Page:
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    how would i approach this problem ?

    • 2 years ago
  33. CliffSedge Group Title
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    Do you remember the remainder theorem?

    • 2 years ago
  34. burhan101 Group Title
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    yes, the factor is equal to zero

    • 2 years ago
  35. CliffSedge Group Title
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    Sort of..

    • 2 years ago
  36. CliffSedge Group Title
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    It kind of goes like this. If (x+2) is a factor of the polynomial, then dividing by (x+2) would have a remainder of 0. And, if (x+2) is a factor, then x = -2 is a root of the polynomial. If (x+2) is not a factor, then f(-2) = the remainder.

    • 2 years ago
  37. burhan101 Group Title
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    but how would i use this info to make an equation, this is like working backwards from the norm :/

    • 2 years ago
  38. CliffSedge Group Title
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    Yes, a lot of what you're doing here is using concepts to 'unsolve' equations.

    • 2 years ago
  39. CliffSedge Group Title
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    If dividing by (x+2) gives a remainder of 3, then you know (-2,3) is a solution to the equation.

    • 2 years ago
  40. burhan101 Group Title
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    yes that's true

    • 2 years ago
  41. CliffSedge Group Title
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    It's a pretty open-ended question; there will be many functions (infinite, really) that you could develop that have that point on it.

    • 2 years ago
  42. burhan101 Group Title
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    i still don't really get it, like i understand what it is asking for but i don't knw how to get to it :/

    • 2 years ago
  43. CliffSedge Group Title
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    It wants a cubic function, so what does an equation for one of those look like?

    • 2 years ago
  44. burhan101 Group Title
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    like x^3-3x^2-4x-5

    • 2 years ago
  45. CliffSedge Group Title
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    Sure, something like that, so to be more general, start with \[y=ax^3+bx^2+cx+d\]

    • 2 years ago
  46. CliffSedge Group Title
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    You know what x and y are, and three out of those four variables are free parameters, so choose whatever you want for those, then solve for the fourth one.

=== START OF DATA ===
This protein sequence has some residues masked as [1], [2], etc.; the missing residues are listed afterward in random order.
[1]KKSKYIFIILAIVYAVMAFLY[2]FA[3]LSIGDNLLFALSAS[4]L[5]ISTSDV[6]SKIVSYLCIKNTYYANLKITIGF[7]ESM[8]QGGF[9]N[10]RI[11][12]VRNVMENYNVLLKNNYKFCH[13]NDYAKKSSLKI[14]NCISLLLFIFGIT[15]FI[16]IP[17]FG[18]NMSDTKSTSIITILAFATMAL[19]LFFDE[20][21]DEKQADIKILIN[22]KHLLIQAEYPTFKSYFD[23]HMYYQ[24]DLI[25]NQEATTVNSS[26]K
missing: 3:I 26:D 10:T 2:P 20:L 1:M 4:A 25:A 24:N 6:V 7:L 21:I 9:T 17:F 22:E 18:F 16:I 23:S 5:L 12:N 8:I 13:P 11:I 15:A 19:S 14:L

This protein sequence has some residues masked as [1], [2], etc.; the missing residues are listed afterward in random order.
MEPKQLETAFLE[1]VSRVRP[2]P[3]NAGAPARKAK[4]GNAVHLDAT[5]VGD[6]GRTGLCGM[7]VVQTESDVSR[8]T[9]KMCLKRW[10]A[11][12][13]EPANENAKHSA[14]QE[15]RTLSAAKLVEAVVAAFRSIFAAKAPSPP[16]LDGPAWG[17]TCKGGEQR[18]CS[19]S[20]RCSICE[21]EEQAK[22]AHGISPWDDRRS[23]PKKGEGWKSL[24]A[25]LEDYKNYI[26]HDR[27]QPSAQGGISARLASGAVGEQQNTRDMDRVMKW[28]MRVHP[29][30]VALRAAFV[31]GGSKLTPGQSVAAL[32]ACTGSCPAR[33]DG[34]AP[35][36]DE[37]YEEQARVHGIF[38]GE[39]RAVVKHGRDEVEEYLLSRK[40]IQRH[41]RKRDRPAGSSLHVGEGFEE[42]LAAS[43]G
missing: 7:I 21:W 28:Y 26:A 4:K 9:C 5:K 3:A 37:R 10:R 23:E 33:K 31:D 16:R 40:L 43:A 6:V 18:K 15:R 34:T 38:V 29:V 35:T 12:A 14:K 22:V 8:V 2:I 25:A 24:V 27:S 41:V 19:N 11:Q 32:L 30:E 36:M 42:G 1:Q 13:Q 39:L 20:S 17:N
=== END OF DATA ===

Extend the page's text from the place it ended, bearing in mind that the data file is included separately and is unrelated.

• 2 years ago
  47. CliffSedge Group Title
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    You could even set three of them =0 if you wanted to be really lazy about it. (General math tip: be lazy whenever possible)

    • 2 years ago
  48. burhan101 Group Title
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    so something like \[y=x^3+x^2+x+d \] ?

    • 2 years ago
  49. CliffSedge Group Title
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    I don't see why not.

    • 2 years ago
  50. burhan101 Group Title
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    hmm but "d" has to be a specific number right

    • 2 years ago
  51. CliffSedge Group Title
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    Yep, that's what you're solving for. Me, I went with y=ax^3, then solved for a.

    • 2 years ago
  52. CliffSedge Group Title
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    (but I'm lazy like that)

    • 2 years ago
  53. burhan101 Group Title
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    ohh that way a would be -3/8 right

    • 2 years ago
  54. CliffSedge Group Title
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    Uh huh.

    • 2 years ago
  55. CliffSedge Group Title
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    And if you want, you can verify that \[\large\frac{-3}{8}x^3 \div (x+2)\] will give a remainder of 3.

    • 2 years ago
  56. burhan101 Group Title
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    \[:. y=\frac{ -3 }{ 8 }x^3\]

    • 2 years ago
  57. CliffSedge Group Title
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    Looks beautiful.

    • 2 years ago
  58. burhan101 Group Title
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    thank you so much for your helppp, you're amazing :D

    • 2 years ago
  59. CliffSedge Group Title
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    My pleasure.

    • 2 years ago